To people out here who work as programmers & computer scientists :
I don't have a degree in CS and I have taught myself to code using Java & Python. These are languages which have garbage collections & no explicit references to memory locations(i.e pointers). I chose these languages as I found it much easier to learn & implement algorithms. And because of this, when I attend software developer interviews, I am unable to answer questions about memory leaks, pointers, etc. Even companies which don't use C or C++ seem to enjoy asking these questions.
Have I have handicapped myself by not learning C or C++ ?
I see that for Udacity's CS101, Python is going to be used as the language. Shouldn't a basic programming course be taught using C so that people understand what is going on inside the machine? (and perhaps be able to answer interview questions in the future.)
Which language should be taught in a first CS class is a non-trivial question. For what it's worth the first languages I learned (in order) were Basic. Fortran, Scheme, C, CLU, Pascal, C++. I think Python is a decent choice. I was going to elaborate, but think this link does it better than I would: http://mcsp.wartburg.edu/zelle/python/python-first.html
I don't know if you have handicapped yourself by not learning C/C++, but I would recommend at least learning C. I think it has a major role in the evolution of programming languages and IMHO the K&R book is a model of concise exposition. It also almost defines the "worse is better" school (http://www.jwz.org/doc/worse-is-better.html ) and I think it is valuable to have a sense of both this and "the right thing" school as part of learning to make tradeoffs in software design.
You might be interested in some of the discussions from when MIT switched from 6.001 in Scheme to 6.01 in Python (Google will find more if you like).
First of all, nothing prevents you from learning C or C++ if you wish so.
At the same time a lot of people make a successful and satisfying carrier in software development without ever learning these languages. So don't feel that you must learn them. (But if you decide to learn it, I think you will find it a rewarding experience.)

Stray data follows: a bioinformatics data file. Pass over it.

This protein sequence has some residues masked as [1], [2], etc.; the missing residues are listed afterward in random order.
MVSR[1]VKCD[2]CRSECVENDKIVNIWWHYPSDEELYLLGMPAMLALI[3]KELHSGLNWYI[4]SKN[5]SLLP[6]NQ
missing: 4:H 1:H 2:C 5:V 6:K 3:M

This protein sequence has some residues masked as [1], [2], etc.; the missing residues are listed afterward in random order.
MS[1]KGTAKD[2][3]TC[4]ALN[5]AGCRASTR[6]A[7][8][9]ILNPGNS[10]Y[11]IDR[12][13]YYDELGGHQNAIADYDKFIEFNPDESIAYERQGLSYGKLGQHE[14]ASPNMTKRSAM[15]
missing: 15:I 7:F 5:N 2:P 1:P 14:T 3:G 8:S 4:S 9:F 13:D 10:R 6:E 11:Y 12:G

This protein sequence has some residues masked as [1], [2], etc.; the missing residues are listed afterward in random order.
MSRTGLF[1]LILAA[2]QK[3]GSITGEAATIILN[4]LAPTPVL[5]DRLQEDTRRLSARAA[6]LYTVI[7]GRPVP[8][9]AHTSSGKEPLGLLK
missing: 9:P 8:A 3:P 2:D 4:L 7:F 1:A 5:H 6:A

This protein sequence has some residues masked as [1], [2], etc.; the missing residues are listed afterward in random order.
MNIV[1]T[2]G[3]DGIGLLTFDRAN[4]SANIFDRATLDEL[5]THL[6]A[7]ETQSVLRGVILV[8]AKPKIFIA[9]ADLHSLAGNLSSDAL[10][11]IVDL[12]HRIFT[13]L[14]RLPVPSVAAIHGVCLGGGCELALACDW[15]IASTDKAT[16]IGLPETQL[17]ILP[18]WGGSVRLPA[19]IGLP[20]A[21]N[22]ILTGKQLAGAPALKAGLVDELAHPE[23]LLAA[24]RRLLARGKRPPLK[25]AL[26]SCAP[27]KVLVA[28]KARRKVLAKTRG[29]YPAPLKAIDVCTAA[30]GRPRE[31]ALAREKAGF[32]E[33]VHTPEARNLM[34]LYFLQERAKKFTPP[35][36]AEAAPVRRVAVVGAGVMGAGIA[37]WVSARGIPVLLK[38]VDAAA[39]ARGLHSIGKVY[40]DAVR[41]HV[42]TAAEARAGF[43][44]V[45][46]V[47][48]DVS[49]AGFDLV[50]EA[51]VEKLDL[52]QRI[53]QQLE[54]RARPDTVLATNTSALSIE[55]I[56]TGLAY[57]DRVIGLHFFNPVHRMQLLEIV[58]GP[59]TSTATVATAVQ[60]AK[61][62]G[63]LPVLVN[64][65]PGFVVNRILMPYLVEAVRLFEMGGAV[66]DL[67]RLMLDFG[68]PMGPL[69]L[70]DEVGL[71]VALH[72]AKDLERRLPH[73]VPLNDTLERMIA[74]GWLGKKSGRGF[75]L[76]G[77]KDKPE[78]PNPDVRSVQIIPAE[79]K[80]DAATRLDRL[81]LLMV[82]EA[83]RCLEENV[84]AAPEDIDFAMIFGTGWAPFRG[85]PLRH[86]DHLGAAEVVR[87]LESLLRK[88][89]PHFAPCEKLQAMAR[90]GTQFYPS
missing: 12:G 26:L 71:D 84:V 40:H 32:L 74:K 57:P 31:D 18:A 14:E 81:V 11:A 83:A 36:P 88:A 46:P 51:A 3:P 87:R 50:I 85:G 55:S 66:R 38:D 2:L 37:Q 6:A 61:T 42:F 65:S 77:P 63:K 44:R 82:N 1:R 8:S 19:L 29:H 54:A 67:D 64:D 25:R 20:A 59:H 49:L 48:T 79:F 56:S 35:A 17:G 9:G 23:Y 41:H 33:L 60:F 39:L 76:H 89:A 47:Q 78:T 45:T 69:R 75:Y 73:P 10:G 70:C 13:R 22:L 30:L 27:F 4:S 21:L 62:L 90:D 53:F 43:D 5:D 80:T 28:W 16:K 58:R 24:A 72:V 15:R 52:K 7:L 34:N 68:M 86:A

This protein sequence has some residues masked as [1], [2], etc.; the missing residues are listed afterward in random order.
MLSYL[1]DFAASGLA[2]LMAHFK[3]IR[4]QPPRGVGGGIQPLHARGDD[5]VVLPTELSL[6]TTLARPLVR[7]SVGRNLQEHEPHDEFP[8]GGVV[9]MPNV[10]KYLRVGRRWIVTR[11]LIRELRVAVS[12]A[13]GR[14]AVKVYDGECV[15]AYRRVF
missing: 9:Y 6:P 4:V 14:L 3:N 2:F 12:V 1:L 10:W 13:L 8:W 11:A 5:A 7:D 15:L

C or, by extension of your logic, Assembler would be a bad choice for introductory class for couple of reasons:
With C++ it's all of the above, plus, because of its size, complexity and heritage, freshman students will end up scared shitless of it, and unfortunately most likely programming in general.
answered 14 Feb '12, 22:08
I learned how to program using this excellent book : http://www.htdp.org/ .
Though this was not exactly related to you question , but I thought I should share this excellent resource.
answered 15 Feb '12, 01:12
I don't think there is anything wrong with not having a degree and teaching yourself to program. However, there are many benefits with learning other paradigms in programming. Every language has its strengths and weaknesses. And learning the deep down internals of HOW computers operate (i.e. assembler) is very useful and makes you a better programmer.
This topic makes me think of a paper/web page I read by Dr. Novig, "Teach Yourself Programming in Ten Years" (http://norvig.com/21-days.html). Learning to program isn't about syntax. Anyone can google the syntax. In fact, when you learn to code in many different languages, sometimes the syntax walks over each other as you switch from one to another. However, what syntax does not teach you are concepts. And some of those concepts are very important.
Yes, having the language do garbage collection for you makes life nice and easy but there are many times where auto-GC can bite you in the ass. And not knowing why it's doing GC or when can hurt you too. Also, as you've noticed, many questions get asked of GC, pointers, memory leaks, and other topics. This isn't to make you necessarily look bad but instead are probably being asked so that the person understands your breadth of knowledge.